Edward de Bono has authored a small library on creativity. I know he is unfashionable but his stuff seems to work – which is the scientific measure after all. For the theoretical base see his Mechanism of Mind (note: mind not brain) – dry and somewhat tedious but brilliant.

    The reduction of the mind to the brain I don’t regard as viable. I would like to demonstrate an error: if someone loses a big toe their balance is disrupted; therefore their balance centre is their big toe (and we have the results to prove it – those without big toes can’t balance). This is the level of ‘thinking’ at which so much research on the brain operates. I don’t expect much insight into creativity from looking at neurons (looking at the ingenuity used on the basis of false assumptions would be productive I think).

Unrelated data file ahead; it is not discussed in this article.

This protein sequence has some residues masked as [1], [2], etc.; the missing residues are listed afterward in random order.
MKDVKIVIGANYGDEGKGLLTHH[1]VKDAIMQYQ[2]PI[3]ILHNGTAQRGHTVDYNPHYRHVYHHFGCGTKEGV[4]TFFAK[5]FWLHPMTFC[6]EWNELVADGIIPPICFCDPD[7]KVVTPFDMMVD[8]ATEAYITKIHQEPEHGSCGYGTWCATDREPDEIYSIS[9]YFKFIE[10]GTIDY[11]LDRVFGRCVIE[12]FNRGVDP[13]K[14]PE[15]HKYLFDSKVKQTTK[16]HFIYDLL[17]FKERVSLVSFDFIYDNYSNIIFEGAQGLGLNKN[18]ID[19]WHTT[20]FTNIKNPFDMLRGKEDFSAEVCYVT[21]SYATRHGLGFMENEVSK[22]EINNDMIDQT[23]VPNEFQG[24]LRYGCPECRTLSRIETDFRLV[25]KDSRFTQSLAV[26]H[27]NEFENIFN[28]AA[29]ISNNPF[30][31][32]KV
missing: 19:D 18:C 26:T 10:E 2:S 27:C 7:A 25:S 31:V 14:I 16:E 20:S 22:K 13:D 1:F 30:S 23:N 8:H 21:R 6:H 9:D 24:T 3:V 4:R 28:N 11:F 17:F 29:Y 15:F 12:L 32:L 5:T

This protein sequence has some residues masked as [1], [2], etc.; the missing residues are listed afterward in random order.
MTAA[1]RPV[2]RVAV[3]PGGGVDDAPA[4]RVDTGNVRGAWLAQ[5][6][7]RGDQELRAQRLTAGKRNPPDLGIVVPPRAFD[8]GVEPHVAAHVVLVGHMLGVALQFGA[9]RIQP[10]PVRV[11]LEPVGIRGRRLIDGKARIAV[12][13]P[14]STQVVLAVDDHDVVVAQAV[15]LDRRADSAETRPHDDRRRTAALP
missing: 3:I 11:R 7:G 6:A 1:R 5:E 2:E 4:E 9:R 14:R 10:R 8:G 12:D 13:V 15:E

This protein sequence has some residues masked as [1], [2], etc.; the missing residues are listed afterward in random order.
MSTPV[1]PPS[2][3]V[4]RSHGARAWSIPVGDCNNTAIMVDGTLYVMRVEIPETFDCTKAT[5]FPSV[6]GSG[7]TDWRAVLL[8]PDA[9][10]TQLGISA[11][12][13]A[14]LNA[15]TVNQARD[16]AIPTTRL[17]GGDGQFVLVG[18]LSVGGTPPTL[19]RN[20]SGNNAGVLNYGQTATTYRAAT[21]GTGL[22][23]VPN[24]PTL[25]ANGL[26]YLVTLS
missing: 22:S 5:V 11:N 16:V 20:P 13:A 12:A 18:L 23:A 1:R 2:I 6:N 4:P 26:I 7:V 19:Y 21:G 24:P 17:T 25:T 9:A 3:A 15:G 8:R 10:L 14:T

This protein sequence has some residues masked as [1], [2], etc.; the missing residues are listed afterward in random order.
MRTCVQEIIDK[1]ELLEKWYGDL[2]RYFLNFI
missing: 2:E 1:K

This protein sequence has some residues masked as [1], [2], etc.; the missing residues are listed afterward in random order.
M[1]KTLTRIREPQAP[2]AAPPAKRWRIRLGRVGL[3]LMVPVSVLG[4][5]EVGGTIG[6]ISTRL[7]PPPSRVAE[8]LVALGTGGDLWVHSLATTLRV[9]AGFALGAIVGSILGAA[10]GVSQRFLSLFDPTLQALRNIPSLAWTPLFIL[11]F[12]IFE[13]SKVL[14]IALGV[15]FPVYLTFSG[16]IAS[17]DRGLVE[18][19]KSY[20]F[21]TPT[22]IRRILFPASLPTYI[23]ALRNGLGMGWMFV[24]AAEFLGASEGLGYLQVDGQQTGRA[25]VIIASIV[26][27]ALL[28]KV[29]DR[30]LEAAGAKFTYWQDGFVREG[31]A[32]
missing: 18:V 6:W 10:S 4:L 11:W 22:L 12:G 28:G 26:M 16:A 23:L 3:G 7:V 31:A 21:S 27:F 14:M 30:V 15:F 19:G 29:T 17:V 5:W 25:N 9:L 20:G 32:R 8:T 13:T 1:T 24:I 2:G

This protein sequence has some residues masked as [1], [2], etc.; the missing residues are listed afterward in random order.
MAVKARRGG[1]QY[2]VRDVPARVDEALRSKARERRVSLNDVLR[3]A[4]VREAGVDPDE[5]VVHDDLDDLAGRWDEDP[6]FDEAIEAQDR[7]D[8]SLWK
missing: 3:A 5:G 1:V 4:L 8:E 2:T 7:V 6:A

Creativity is only murky because analysis is taken as the standard for clarity. To do the reverse, looking at analysis from the perspective of superb beauty and breath-taking creativity shows analysis to be dull grey (English spelling), and crass.

    Evan’s last blog post..A Great Reference Source on Healing Foods

  3. isabella mori

    @april, thanks for stopping by. your photography is a wonderful example of creativity.

    @evan some psychological research is very clumsy, just as you describe it so well with the example of the toe. however, there are also some psychological researchers who are true artists (yes!) in their field and come up with theories and explanations that are just as beautiful as a painting by dali or a string quartet by bartok.

  4. Wayne

    I would say play. If someone looks at my art and says they are not creative, I advise them that they just may be so they should by some art supplies and play with them. Evolve would be another word that applies as one piece morphs into a new design ot tallents change.